The government will give out iodine pills to people living near the Indian Point nuclear power plant in White Plains, New York, in case of a terrorist attack. This was decided after the recent warnings about attacks on nuclear power plants. In case of an attack, they would help prevent thyroid cancer by blocking the absorption of radioactive iodide, which is one of the gases that would be released if a plant is attacked.
However, the tablets are effective only if take before exposure to radioactive material, says Kenneth Mossman, director of the Office of Radiation Safety at Arizona State University. "Iodine is only one of the sources of radiation exposure," he says. "If you get exposed to radioactive cesium, for example, the iodine tablets aren't going to help you." Also, some people are allergic to iodide.
But how are we going to know about an attack in time to get?and take?the pills, or take any other precautions? A company called Homeland Protection says it has invented a Raditect radiation detector, which it?s been advertising on TV for $149.
The ads give this reassuring message: "With the recent increase in terrorism you and your family are at more risk than ever. The nuclear power plant near you may be the next terrorist target! Defend yourself and your loved ones from the dangers of radiation."
The ads go on to say that, "If harmful levels of gamma radiation enter your home, Raditect will ensure you and your family are given immediate warning so you can evacuate quickly." It turns out this is only one of many radiation detectors that are available on the internet.
Actually, the most likely type of nuclear terrorist attack would be a dirty bomb, assembled from radioactive scraps such as medical waste and detonated by conventional explosives. Blowing off a sophisticated nuclear device requires great technical skill and difficult-to-obtain materials. "It would make an awful mess but would really kill very few people," says terrorism expert Richard Garwin.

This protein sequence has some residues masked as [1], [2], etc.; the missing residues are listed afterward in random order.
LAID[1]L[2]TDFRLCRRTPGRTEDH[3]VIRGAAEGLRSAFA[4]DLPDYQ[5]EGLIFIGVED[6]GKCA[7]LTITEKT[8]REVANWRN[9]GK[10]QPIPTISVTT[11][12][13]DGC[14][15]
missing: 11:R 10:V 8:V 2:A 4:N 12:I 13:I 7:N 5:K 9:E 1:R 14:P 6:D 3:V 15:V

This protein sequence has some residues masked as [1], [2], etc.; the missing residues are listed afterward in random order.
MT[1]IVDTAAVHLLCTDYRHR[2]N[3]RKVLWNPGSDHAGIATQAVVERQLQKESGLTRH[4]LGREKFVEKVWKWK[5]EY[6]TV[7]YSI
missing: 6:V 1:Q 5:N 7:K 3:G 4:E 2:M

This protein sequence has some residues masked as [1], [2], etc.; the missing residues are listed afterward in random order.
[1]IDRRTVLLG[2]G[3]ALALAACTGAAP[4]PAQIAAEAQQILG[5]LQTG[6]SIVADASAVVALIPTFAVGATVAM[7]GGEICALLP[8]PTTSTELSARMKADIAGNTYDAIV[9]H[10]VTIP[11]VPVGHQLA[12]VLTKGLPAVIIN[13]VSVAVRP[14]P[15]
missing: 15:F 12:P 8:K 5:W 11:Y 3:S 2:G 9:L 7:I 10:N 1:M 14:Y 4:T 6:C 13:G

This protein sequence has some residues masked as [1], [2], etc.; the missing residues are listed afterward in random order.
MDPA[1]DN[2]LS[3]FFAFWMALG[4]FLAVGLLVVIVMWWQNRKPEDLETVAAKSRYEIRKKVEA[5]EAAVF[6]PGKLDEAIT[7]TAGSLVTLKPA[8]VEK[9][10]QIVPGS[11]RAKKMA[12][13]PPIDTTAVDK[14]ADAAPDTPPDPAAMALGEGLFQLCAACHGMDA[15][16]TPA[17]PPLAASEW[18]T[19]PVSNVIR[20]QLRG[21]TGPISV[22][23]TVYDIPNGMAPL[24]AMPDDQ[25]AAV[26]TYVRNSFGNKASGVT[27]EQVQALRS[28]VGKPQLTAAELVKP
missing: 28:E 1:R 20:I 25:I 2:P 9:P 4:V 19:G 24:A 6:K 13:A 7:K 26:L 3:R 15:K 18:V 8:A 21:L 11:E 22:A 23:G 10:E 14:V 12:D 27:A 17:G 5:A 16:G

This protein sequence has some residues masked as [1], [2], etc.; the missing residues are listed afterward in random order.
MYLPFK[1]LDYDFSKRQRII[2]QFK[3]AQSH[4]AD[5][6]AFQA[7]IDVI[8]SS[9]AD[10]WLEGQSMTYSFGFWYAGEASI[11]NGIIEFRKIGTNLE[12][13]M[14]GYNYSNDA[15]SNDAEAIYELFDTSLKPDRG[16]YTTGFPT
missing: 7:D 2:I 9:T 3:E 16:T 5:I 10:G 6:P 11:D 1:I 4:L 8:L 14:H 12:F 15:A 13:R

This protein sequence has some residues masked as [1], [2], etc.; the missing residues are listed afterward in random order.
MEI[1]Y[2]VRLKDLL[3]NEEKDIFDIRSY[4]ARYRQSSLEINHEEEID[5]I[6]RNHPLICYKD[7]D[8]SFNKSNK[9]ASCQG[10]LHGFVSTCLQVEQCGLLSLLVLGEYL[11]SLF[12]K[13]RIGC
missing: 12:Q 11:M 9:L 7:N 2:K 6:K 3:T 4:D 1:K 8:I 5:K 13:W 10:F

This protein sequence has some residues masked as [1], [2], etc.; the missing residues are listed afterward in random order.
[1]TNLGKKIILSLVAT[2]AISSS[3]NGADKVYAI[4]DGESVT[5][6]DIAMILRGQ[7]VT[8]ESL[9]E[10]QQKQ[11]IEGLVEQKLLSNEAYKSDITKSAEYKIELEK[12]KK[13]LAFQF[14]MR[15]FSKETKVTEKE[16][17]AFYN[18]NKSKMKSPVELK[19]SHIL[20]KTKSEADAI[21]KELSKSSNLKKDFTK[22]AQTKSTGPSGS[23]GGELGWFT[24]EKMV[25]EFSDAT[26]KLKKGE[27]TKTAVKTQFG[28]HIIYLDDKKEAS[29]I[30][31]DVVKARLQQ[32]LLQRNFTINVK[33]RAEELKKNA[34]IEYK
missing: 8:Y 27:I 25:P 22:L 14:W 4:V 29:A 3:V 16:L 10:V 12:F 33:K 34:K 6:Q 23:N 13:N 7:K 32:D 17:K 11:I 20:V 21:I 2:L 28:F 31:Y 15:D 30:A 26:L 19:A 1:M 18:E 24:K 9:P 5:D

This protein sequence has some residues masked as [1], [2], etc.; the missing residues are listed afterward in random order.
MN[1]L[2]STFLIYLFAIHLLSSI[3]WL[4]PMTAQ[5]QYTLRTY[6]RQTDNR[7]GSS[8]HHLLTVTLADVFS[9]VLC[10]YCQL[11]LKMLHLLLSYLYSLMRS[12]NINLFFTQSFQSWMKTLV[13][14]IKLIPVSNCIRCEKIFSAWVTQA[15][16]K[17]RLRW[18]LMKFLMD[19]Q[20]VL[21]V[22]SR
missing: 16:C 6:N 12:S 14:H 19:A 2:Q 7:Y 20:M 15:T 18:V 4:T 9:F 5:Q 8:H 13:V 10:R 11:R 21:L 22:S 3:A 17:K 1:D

This wouldn?t pose much danger for people nearby, but could pollute nearby farmland and water supplies, and also blow radioactive pollution over an extended area. "Think about it , if the wind is blowing, there's no way of tracking that," says Jake Thompson of Homeland Protection.
Philip Hoag, who knows all about protecting against terrorism, came on Dreamland right after Sept. 11 and told us that one of the best things to have around the house is duct tape. Those familiar silver strips can be used to seal around the edges of doors and windows and will keep most radiation out, as long as you stay inside for 48 hours. He warned against buying military surplus equipment, because most of it is no longer effective.
Before we run out to stock up on radiation detectors and iodine pills, we should remember that methods the terrorists used last time (airplanes flown into buildings) took us?and the FBI and CIA?completely by surprise.
In times like these we need our Spirit Allies. To learn more about them, read ?Spirit Allies? by Christopher Penczak,click here.
To learn more,click here.
To read science reporter Linda Howe?s article ?Could Asian Nuclear War Radioactivity Reach North America??,click here.
NOTE: This news story, previously published on our old site, will have any links removed.